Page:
26Logan Marshall, The Story of the Panama Canal (N.p.: L. T. Myers, 1913), 151.
27Star and Herald, 15 February 1905.
28Star and Herald, 15 January 1906.
work sites and establishments of ill-repute in the nearby terminal cities of the Republic
to relieve boredom. But such diversions resulted in missed work and poor performance.
I.C.C. officials described U.S. workers as soon wanting to "get back to God's country,"
away from "a land not merely foreign but lacking in most of the familiar comforts of
modem civilization."29 Lack of familiar pursuits led U.S. workers to mourn the loss of the
old rather than to seek the new culture. A contemporary chronicler of construction
days, Frederic Haskin wrote that unlike some Europeans who eventually adopted
native dress or custom, "the American in the tropics tenaciously clings to many of his
home habits, despite the changed conditions of his place of sojourn."30
The Isthmian Commission tried to resolve this dilemma by building Y.M.C.A.
"clubhouses." This solution illustrated the cooperation between the government and
citizenry advocated by progressives of the time. The government provided the funds for
constructing the facilities, while stateside Christian families supported the "wholesome
amusement, entertainment, and physical exercise" provided their husbands, sons, and
brothers.31 In such facilities, workers found soda fountains, gymnasiums, bowling
alleys, card and reading rooms-just like home. The remedy for homesickness and
boredom was to bring "home" to the Isthmus rather than to go home from the Isthmus.
The I.C.C. was inextricably tying the successful construction of the Canal to the
29Joseph Bucklin Bishop, "A Benevolent Despotism," Scribner's Monthly 53 (March
1913): 309. Joseph Bucklin was I.C.C. Secretary from 1905 to1913. From his vantage
point, he had an optimum view of the authoritarian and paternal nature of the
30Frederic J. Haskin, The Panama Canal (Garden City, N.Y.: Doubleday, Page and
Co., 1913), 176-177.
31Comments of U.S. Minister to Panama, John Barrett, to Star and Herald, 27 February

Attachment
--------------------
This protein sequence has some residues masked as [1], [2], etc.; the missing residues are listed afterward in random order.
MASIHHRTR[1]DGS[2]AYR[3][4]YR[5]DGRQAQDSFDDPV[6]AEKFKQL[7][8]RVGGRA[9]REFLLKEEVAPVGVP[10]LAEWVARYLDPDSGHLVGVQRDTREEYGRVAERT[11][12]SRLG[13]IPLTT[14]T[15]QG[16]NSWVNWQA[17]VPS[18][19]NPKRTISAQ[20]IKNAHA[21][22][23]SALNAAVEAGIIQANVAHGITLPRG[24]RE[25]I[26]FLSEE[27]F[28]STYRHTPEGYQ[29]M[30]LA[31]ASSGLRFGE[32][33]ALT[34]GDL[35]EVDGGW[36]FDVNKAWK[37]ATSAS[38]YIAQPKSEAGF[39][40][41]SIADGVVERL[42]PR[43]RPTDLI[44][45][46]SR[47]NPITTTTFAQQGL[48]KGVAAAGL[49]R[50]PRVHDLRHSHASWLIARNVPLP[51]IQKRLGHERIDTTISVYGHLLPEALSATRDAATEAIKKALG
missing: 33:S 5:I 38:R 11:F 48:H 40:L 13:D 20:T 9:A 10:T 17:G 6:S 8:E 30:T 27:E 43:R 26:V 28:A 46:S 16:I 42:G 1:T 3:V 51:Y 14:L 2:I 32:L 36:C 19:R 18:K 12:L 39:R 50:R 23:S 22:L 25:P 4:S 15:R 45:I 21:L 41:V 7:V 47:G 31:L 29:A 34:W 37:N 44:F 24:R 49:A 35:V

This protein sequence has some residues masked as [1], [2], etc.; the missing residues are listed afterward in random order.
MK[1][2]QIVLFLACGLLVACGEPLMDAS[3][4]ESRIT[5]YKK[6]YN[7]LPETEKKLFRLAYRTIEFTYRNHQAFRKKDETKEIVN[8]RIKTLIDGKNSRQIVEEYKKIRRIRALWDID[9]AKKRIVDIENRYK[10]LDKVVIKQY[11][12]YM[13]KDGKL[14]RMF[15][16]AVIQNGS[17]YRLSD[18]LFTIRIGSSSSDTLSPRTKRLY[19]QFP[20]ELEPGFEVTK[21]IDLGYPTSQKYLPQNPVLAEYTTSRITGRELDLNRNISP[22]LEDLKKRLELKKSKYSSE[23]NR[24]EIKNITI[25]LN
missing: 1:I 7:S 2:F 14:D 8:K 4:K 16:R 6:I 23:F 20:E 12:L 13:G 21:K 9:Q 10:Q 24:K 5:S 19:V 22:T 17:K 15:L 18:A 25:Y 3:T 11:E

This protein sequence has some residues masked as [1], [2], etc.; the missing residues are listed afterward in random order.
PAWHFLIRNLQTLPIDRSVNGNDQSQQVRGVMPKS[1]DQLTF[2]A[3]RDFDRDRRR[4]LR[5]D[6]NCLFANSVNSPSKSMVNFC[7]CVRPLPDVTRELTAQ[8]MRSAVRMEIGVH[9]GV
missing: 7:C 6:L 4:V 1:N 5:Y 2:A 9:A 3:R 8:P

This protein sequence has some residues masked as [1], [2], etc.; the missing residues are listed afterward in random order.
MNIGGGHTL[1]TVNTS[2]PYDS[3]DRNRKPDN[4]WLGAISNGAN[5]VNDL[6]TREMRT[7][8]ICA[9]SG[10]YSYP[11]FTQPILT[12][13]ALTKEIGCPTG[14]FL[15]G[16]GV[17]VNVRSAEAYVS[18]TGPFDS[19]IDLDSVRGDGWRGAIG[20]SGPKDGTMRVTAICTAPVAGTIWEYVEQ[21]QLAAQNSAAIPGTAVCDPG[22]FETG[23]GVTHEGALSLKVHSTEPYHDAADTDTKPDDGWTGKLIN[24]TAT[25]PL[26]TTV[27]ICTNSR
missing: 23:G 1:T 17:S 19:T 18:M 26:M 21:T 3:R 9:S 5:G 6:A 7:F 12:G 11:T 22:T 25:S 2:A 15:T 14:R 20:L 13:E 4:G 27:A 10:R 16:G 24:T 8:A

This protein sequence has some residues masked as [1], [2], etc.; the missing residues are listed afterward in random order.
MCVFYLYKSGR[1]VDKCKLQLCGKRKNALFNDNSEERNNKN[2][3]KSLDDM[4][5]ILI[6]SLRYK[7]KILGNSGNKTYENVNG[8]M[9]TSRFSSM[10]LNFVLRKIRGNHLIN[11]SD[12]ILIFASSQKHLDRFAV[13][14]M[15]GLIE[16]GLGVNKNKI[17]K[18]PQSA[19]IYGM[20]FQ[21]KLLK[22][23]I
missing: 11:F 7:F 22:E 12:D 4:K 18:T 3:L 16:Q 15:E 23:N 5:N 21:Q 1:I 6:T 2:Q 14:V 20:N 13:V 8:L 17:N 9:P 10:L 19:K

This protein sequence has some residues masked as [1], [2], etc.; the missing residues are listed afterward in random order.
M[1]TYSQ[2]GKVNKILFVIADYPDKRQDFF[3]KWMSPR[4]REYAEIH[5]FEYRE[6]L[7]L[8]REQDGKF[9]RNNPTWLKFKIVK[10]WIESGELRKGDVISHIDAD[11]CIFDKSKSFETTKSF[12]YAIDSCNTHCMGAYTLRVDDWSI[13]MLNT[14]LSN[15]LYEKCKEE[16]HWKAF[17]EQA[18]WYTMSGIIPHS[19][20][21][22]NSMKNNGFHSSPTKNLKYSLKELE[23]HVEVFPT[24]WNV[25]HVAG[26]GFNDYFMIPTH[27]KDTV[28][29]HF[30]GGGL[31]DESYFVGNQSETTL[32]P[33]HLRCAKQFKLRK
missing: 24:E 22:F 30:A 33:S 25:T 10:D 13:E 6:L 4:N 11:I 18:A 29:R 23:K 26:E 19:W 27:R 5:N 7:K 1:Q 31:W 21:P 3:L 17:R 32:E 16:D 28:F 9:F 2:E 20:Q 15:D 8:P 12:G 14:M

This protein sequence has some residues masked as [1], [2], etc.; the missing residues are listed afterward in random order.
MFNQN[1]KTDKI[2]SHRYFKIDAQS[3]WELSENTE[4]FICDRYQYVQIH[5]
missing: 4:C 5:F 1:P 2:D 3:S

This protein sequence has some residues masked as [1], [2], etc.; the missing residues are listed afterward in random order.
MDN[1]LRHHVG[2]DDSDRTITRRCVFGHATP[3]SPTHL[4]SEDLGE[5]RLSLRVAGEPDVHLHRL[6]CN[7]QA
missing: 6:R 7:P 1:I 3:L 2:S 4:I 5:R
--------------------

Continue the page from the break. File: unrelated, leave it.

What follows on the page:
establishment of U.S. customs and cultural pursuits on the Isthmus. The Commission
believed that the wholesome and familiar surroundings of life in the States would boost
work efficiency. Secretary Joseph Bucklin Bishop wrote that to maintain a stable North
American workforce, the I.C.C. sought to make life on the Isthmus more attractive to
U.S. workers and to cultivate a spirit of public morality and order.32
At the dawn of the twentieth century, Western society still considered public
morality to be a "natural" interest of women. U.S. communities looked to their female
citizenry to preserve moral order.33 Yet despite the desire to suffuse the environment
with such order, U.S. officials, as their French counterparts before, initially did little to
encourage the presence of women at the construction of the Canal.
Duplicitous French treatment of West Indian workers set a precedent for
discouraging workers from bringing families to the Isthmus. The French Canal company
had publicized travel fares for families as an incentive for West Indians to labor on the
Canal. Those workers who migrated to the construction site with their wives, however,
discovered that the company had not provided nor would provide family quarters. The
dire circumstances forced families to live wherever and in whatever accommodations
they could find. Lack of family housing refuted the French "encouragement" of spousal
migration. Early in the U.S. effort, the I.C.C. mirrored the French behavior. 34
General George W. Davis, the first governor of the Canal Zone, 1904-1905, was
32Bishop, "A Benevolent Despotism": 312
33Schneider and Schneider, American Women in the Progressive Era, 14.
1But the I.C.C. did desire the immigration of West Indian women for domestic service
and as a stabilizing influence on its male West Indian workers. Velma Newton, The
Silver Men: West Indian Labour Migration to Panama, 1850-1914 (Kingston, Jamaica:
Institute of Social and Economic Research, University of West Indies, 1984), 95.
more direct than the French in trying to dissuade workers from bringing their families.
Yet I.C.C. headquarters in the States, like the French company, advertised free
quarters for both married and bachelor workers as an inducement to work on the
Canal.35 Without govemment sponsorship and housing, wives of U.S. workers who
nonetheless came to the Isthmus were forced to live in tents, railroad box cars, and